SSA has said it will improve its system for keeping track of spousal beneficiaries affected by the government pension offset, following an inspector general report disclosing that the records needed to determine that offset are often incomplete or wrong.

The government pension offset reduces spousal (and survivor) Social Security benefits of those who have an annuity from a retirement system that does not include Social Security—such as the federal CSRS system and some state and local government retirement systems. In many cases, the offset eliminates the Social Security benefit entirely for those persons. (A separate offset applies when both spouses worked under Social Security; each receives the higher of their own earned benefit or the spousal/survivor benefit, eliminating the other in all cases.)

The report said that some 438,000 Social Security persons do not receive a spousal benefit from that program because of the offset. However, it found problems with the data used to determine the offset. The auditors found that nearly 7,800 of those could be eligible for a benefit, however, and that nine-tenths of an identified group of about 1,000 who are receiving an incorrect amount are being underpaid.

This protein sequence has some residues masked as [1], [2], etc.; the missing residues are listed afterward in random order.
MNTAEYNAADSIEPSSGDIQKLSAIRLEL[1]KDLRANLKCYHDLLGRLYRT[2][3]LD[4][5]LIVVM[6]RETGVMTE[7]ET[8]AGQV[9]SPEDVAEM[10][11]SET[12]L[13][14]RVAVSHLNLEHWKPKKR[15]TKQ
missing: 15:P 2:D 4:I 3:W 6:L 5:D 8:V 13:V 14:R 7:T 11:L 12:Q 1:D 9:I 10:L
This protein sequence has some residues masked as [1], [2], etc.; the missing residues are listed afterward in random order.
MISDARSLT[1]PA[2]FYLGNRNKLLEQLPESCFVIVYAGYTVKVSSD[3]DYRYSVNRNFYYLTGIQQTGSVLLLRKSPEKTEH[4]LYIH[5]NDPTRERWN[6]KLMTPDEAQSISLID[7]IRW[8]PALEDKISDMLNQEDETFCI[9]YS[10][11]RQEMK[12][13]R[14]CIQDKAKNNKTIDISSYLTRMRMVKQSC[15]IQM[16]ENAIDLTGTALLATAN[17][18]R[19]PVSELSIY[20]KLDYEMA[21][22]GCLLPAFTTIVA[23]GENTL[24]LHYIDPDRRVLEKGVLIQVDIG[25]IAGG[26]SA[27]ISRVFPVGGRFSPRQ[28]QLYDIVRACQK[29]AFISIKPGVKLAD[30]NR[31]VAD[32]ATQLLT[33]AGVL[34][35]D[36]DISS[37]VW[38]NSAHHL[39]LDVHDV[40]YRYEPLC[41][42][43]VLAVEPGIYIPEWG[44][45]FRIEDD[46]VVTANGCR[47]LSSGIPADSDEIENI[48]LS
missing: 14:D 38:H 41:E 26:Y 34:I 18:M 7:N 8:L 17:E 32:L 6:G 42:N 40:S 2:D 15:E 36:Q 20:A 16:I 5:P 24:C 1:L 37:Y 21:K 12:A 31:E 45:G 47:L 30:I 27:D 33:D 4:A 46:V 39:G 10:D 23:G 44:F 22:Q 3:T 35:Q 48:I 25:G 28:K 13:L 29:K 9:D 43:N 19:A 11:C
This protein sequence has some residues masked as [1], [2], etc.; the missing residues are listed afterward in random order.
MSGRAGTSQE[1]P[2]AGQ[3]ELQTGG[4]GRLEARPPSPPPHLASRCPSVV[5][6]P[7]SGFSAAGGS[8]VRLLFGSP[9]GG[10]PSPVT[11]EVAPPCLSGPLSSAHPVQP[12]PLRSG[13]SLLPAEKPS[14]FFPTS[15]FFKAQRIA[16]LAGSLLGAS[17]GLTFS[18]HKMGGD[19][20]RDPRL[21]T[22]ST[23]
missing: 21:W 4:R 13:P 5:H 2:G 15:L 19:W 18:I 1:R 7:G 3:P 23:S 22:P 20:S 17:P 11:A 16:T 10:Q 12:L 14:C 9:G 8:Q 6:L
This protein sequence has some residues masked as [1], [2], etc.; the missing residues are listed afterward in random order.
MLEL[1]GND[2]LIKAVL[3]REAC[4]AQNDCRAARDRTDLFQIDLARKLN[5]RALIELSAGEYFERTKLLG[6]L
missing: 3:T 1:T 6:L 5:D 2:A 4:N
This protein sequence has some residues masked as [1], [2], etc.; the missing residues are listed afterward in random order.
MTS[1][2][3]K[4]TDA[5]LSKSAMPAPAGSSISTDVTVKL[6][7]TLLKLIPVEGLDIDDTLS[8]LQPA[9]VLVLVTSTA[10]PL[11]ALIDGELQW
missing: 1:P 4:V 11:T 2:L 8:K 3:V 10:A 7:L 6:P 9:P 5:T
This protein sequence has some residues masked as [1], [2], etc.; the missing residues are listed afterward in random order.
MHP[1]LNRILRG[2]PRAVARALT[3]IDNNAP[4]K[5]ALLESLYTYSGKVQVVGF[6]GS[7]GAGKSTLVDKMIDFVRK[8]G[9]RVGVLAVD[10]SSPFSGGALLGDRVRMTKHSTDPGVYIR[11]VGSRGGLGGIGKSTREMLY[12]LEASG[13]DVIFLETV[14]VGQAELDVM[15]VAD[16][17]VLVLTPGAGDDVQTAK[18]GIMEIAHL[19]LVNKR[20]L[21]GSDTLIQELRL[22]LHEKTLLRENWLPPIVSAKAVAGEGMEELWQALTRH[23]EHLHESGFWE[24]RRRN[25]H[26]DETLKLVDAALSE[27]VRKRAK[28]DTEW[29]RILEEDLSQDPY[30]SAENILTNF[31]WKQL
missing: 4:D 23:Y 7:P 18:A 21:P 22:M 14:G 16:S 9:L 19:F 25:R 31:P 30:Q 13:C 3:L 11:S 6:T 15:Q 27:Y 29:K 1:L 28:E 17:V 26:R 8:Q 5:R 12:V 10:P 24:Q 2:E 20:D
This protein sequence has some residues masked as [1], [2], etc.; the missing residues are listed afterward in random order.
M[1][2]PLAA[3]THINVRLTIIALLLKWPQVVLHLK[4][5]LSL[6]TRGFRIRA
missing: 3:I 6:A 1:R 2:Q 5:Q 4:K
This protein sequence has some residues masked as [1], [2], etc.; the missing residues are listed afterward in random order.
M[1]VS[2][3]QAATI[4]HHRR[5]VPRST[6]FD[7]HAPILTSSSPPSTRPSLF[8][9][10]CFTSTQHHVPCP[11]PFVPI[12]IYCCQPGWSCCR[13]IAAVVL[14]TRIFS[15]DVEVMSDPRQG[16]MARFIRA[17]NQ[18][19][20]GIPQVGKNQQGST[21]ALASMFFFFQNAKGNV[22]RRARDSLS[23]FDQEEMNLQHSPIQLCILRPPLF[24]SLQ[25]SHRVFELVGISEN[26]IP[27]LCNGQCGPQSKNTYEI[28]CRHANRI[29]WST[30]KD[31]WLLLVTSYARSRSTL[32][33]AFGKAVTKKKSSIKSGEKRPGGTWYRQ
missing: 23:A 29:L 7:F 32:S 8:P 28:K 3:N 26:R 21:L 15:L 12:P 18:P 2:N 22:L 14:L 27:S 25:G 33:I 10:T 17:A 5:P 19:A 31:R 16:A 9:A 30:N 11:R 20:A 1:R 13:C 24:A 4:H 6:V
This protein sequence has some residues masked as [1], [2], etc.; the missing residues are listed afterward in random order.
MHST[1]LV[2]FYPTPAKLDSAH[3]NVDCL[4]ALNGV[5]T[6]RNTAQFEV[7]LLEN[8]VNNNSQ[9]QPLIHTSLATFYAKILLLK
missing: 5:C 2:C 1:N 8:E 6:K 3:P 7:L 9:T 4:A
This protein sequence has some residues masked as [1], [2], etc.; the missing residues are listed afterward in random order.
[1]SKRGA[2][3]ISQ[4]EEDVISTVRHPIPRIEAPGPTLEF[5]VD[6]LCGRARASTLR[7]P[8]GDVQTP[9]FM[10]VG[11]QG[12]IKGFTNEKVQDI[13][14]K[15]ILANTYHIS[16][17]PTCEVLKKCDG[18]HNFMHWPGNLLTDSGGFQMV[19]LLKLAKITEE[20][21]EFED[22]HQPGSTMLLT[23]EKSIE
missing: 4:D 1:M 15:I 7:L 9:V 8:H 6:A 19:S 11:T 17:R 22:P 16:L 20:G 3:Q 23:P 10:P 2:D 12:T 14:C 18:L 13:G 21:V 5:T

“Generally, these errors occurred because SSA employees had not resolved alerts that required they verify and update the MBR [master beneficiary record] with current pension and GPO amounts. We also found that SSA employees recorded incorrect pension and GPO amounts on the MBR,” the report said.

For example, it said, SSA incorrectly recorded a federal retiree’s annuity amount for a spousal beneficiary. The beneficiary was receiving a $4,927 monthly federal annuity as of August 2012. However, beginning in September 2012, SSA was incorrectly recording on the MBR a monthly amount of $48.63. As a result, SSA under-withheld GPO and overpaid the beneficiary $19,608 over a two-year period—money the agency is moving to recover.